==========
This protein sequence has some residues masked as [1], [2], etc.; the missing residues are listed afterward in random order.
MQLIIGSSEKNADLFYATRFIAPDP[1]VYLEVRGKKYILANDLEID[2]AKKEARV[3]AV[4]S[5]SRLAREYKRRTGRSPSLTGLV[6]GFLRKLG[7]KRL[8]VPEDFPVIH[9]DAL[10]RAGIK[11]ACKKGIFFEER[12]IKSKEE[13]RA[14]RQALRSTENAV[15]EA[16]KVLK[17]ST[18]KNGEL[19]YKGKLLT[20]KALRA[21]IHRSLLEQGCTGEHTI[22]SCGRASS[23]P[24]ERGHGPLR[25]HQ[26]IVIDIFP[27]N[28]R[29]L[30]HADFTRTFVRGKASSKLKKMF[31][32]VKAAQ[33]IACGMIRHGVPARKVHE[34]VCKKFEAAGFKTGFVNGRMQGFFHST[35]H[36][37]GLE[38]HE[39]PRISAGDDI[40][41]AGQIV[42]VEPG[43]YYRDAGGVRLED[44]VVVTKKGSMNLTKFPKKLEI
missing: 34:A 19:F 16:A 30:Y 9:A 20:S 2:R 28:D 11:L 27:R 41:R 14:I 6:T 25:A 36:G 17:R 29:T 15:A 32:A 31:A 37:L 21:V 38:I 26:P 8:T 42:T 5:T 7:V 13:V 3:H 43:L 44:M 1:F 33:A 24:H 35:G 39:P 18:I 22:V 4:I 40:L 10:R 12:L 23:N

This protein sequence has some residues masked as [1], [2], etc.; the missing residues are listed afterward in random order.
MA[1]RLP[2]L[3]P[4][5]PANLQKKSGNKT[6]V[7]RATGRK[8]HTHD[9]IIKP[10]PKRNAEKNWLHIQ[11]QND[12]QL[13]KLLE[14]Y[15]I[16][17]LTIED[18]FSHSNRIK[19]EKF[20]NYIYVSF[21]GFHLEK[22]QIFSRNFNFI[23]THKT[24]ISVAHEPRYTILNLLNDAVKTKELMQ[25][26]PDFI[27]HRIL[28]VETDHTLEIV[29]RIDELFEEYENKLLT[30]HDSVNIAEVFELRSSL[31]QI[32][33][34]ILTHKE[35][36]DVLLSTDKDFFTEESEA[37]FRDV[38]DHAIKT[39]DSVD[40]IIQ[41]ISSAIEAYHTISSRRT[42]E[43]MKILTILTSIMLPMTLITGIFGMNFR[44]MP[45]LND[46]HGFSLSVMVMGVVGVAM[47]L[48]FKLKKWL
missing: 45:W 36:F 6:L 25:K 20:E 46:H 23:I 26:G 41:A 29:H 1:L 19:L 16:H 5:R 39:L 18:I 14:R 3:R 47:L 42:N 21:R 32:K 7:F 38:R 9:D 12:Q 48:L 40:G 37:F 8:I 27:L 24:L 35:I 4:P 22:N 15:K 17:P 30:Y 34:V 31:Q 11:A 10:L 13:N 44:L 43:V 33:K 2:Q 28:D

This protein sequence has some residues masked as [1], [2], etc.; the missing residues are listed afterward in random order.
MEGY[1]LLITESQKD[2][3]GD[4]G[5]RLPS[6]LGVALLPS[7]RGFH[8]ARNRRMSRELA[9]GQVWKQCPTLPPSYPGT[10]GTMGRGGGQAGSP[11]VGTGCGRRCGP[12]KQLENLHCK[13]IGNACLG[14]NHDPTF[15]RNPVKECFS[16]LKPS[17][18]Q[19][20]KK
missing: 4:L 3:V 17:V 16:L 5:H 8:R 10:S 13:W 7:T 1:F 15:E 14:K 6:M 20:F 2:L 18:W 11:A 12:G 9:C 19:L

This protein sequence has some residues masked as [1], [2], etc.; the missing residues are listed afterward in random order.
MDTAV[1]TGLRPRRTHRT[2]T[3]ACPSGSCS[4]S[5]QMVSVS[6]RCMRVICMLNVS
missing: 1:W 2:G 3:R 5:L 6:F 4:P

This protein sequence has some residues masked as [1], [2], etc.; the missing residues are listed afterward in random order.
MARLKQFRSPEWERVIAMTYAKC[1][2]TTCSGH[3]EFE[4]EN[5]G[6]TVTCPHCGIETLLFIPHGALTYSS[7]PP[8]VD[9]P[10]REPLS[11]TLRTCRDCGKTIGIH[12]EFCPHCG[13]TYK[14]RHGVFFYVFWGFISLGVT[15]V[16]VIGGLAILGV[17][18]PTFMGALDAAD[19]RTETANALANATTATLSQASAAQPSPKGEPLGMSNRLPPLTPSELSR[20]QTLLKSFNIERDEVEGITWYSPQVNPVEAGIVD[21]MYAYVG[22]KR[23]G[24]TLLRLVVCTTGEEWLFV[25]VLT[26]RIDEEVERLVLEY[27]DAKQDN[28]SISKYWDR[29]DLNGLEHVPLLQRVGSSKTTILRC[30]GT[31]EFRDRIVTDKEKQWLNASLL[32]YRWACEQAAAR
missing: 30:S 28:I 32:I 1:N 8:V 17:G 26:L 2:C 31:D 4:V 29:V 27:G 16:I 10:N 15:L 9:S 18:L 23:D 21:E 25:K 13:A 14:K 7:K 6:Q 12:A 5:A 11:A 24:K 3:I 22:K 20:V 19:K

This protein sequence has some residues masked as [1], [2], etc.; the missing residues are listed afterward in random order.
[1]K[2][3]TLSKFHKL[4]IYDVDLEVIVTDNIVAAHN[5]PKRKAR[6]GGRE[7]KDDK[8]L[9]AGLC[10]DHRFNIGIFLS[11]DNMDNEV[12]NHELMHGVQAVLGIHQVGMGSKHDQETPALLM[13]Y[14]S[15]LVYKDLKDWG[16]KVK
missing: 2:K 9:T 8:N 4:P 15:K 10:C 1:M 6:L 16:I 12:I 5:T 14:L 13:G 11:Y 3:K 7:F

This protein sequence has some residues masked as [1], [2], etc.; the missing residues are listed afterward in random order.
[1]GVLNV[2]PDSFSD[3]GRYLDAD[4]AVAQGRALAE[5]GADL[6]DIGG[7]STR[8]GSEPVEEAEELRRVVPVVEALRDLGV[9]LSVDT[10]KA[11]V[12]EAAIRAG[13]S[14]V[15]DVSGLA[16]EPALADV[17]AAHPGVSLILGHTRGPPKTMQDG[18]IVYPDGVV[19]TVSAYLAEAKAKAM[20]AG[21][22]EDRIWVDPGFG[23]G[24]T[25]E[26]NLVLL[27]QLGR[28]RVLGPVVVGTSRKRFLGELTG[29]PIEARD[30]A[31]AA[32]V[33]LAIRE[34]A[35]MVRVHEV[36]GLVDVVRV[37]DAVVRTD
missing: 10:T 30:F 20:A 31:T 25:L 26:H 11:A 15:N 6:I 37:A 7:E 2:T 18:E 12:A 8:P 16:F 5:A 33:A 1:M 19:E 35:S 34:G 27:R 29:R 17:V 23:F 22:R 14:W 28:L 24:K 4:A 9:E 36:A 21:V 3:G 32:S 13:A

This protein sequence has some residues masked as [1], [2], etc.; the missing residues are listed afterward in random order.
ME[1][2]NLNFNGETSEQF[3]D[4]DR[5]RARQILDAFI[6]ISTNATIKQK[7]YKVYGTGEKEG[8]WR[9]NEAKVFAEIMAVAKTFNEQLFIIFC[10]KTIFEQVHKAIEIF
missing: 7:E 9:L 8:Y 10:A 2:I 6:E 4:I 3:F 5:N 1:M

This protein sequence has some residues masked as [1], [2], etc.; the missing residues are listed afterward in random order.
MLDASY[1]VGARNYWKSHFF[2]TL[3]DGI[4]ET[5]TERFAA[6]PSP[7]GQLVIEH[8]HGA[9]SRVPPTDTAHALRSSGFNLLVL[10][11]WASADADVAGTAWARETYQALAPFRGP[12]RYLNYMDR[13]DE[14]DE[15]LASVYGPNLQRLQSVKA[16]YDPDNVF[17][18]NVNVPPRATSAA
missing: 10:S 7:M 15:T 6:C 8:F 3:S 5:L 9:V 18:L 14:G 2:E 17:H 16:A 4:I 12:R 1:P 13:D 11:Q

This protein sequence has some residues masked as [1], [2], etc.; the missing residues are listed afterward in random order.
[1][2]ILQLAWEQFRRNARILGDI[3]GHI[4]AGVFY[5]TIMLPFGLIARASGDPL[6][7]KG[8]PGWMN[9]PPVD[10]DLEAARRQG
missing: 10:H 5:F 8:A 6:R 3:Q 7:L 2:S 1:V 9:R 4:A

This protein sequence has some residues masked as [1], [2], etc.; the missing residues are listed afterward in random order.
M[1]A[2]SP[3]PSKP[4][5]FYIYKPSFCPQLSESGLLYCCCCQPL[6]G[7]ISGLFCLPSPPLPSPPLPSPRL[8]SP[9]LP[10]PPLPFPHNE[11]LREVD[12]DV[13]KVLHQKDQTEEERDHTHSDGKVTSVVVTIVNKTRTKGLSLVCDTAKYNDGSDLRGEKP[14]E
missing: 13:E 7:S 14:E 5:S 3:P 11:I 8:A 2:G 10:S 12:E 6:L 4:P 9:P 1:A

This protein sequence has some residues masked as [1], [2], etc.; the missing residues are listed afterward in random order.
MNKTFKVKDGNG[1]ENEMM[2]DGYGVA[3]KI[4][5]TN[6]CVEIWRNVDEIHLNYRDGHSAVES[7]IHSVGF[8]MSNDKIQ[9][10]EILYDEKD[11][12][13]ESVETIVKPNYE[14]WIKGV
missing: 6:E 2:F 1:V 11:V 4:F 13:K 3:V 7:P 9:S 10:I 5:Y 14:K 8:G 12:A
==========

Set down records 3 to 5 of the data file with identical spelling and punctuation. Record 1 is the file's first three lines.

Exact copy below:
This protein sequence has some residues masked as [1], [2], etc.; the missing residues are listed afterward in random order.
MEGY[1]LLITESQKD[2][3]GD[4]G[5]RLPS[6]LGVALLPS[7]RGFH[8]ARNRRMSRELA[9]GQVWKQCPTLPPSYPGT[10]GTMGRGGGQAGSP[11]VGTGCGRRCGP[12]KQLENLHCK[13]IGNACLG[14]NHDPTF[15]RNPVKECFS[16]LKPS[17][18]Q[19][20]KK
missing: 4:L 3:V 17:V 16:L 5:H 8:R 10:S 13:W 7:T 1:F 15:E 14:K 6:M 20:F 2:L 18:W 11:A 12:G 9:C 19:L

This protein sequence has some residues masked as [1], [2], etc.; the missing residues are listed afterward in random order.
MDTAV[1]TGLRPRRTHRT[2]T[3]ACPSGSCS[4]S[5]QMVSVS[6]RCMRVICMLNVS
missing: 1:W 2:G 3:R 5:L 6:F 4:P

This protein sequence has some residues masked as [1], [2], etc.; the missing residues are listed afterward in random order.
MARLKQFRSPEWERVIAMTYAKC[1][2]TTCSGH[3]EFE[4]EN[5]G[6]TVTCPHCGIETLLFIPHGALTYSS[7]PP[8]VD[9]P[10]REPLS[11]TLRTCRDCGKTIGIH[12]EFCPHCG[13]TYK[14]RHGVFFYVFWGFISLGVT[15]V[16]VIGGLAILGV[17][18]PTFMGALDAAD[19]RTETANALANATTATLSQASAAQPSPKGEPLGMSNRLPPLTPSELSR[20]QTLLKSFNIERDEVEGITWYSPQVNPVEAGIVD[21]MYAYVG[22]KR[23]G[24]TLLRLVVCTTGEEWLFV[25]VLT[26]RIDEEVERLVLEY[27]DAKQDN[28]SISKYWDR[29]DLNGLEHVPLLQRVGSSKTTILRC[30]GT[31]EFRDRIVTDKEKQWLNASLL[32]YRWACEQAAAR
missing: 30:S 28:I 32:I 1:N 8:V 17:G 26:L 2:C 31:D 4:V 29:V 27:G 16:I 10:N 15:L 9:S 18:L 23:D 21:E 25:K 13:A 14:K 7:K 6:Q 12:A 5:A 11:A 24:K 3:I 22:K 20:V 19:K